Corso, Nicholas Giovanni (University of California, Berkeley), “Sensor Fusion and Online Calibration of an Ambulatory Backpack System for Indoor Mobile Mapping” (2016)

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Corso, Nicholas Giovanni (University of California, Berkeley), “Sensor Fusion and Online Calibration of an Ambulatory Backpack System for Indoor Mobile Mapping” (2016)

Corso, Nicholas Giovanni (University of California, Berkeley), “Sensor Fusion and Online Calibration of an Ambulatory Backpack System for Indoor Mobile Mapping” (2016), advisor: Zakhor, Avideh

GPS-denied indoor mobile mapping has been an active area of research for many years. With applications such as historical preservation, entertainment, and augmented reality, the demand for both fast and accurate scanning technologies has dramatically increased. In this thesis, they present two algorithmic pipelines for GPS-denied indoor mobile 3D mapping using an ambulatory backpack system. By mounting scanning equipment on a backpack system, a human operator can traverse the interior of a building to produce a high-quality 3D reconstruction. In each of their presented algorithmic pipelines, data from a number of 2D laser scanners, a camera, and an IMU is fused together to track the 3D position of the system as the operator traverses an unknown environment.

This thesis presents a number of novel contributions for indoor GPS-denied 2.5 and 3D mobile mapping using a number of 2D laser scanners, a camera, and an IMU. First, for 3D mapping they develop a tightly coupled EKF estimator for fusing data from all sensors into a single optimized 3D trajectory. By formulating each sensor's contributions independently, they demonstrate a modular algorithm that easily scales to an arbitrary number of 2D laser scanners. In contrast to existing work that either assumes a known fixed map or limits the environment to a set of axis aligned planes, they demonstrate the ability to map environments containing horizontal and vertical planes of arbitrary orientation with no a priori information. Additionally, through timing and complexity analysis, they demonstrate that the runtime of the proposed EKF estimator is only linear in the acquisition time. Secondly, by including in their EKF estimator the laser scanner's spatial and temporal calibration parameters, they present a novel laser calibration methodology. Through simulated and real-world data, they validate that the proposed algorithms are capable of calibrating both the extrinsic and temporal misalignments present in their system's laser data. Lastly, they address the scalability of the proposed approach by utilizing a graph optimization post processing step that overcomes any accumulated drift in the EKF estimator. They then validate the proposed 3D end-to-end localization system using 3 multi-story datasets collected from real-world environments. The system's reconstructions are compared against CAD drawings of the buildings and are shown to achieve an intersection over union of over 96% on all datasets. Lastly, they demonstrate accuracy improvements over their 2.5D methods using a comparison test against data collected with a static scanner.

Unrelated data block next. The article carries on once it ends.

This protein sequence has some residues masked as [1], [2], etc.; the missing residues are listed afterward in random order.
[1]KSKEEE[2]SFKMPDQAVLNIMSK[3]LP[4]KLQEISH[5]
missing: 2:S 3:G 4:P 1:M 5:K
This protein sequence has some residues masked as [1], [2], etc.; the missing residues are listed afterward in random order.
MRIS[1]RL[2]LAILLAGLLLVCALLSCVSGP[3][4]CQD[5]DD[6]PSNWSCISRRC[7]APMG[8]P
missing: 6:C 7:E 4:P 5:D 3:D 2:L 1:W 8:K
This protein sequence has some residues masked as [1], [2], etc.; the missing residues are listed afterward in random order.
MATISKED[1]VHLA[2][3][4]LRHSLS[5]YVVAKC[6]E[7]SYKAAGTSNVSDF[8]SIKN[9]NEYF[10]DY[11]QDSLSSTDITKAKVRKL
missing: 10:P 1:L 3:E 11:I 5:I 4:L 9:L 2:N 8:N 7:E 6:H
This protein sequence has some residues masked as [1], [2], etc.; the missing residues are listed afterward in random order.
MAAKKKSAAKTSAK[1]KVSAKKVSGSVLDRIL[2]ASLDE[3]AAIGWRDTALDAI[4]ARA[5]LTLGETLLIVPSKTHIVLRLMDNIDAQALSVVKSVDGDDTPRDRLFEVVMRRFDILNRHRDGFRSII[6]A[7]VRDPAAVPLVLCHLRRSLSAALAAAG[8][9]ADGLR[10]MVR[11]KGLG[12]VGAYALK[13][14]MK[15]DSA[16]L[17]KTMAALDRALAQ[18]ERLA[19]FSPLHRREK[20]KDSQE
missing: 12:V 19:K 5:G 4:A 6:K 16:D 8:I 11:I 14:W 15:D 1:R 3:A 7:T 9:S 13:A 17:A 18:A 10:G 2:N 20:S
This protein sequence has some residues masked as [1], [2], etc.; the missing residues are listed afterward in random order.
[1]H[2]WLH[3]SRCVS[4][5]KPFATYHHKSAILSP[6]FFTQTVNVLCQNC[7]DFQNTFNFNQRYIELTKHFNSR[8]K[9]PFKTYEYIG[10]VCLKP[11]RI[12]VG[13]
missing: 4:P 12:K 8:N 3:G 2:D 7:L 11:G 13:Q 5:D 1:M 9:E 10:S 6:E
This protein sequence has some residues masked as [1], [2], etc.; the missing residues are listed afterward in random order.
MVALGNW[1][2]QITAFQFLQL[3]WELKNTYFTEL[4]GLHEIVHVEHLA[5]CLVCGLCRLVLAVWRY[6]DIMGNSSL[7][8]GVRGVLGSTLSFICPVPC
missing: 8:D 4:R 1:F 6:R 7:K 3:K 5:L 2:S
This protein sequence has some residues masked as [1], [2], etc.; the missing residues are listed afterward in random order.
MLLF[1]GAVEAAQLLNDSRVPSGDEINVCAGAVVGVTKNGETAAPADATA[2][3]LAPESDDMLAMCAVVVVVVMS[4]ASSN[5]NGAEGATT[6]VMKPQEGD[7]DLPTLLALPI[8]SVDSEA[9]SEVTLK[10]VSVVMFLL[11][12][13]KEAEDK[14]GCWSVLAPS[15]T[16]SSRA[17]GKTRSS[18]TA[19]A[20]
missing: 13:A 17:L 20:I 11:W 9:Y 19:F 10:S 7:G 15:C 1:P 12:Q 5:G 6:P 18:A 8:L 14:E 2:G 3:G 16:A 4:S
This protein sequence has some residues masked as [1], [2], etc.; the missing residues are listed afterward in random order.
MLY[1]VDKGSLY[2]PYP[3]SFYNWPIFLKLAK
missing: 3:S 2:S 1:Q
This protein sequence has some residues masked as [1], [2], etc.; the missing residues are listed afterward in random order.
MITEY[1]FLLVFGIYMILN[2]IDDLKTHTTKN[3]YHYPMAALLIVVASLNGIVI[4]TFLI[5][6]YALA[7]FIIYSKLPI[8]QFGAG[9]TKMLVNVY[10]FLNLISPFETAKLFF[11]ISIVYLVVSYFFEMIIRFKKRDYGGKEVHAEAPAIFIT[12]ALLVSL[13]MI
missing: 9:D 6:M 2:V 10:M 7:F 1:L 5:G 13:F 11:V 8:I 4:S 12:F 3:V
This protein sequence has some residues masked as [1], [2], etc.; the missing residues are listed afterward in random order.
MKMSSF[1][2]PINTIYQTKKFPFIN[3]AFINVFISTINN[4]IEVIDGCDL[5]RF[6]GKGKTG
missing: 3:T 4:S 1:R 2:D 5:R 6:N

In addition to 3D mapping, they also present a methodology for 2.5D mapping with three novel contributions. First, they present a method for automatically segmenting barometric pressure data based on the floor of the building it was collected from. Specifically, by using Bayesian non-parametrics they are able to demonstrate simultaneous floor detection and the corresponding data segmentation. The data segmentation is then used to extend classical 2D particle filtering across any number of discrete building stories. Secondly, they demonstrate a genetic scan matching algorithm used to estimate loop closure constraints even without an accurate initial condition. Through simulation and real-world experiments they show an improvement over state of the art scan matching techniques. Next, they present two metrics that are used to validate the results of the genetic scan matching algorithm. They use both a correlation and shape metric to demonstrate robust and accurate validation of loop closure constraints in indoor environments. Lastly, they compare and characterize the performance of the proposed 3D and 2.5D mapping techniques developed in this thesis. Although the 2.5D mapping techniques are more computationally lightweight, they show that the accuracy of system is significantly improved using the 3D mapping algorithm.

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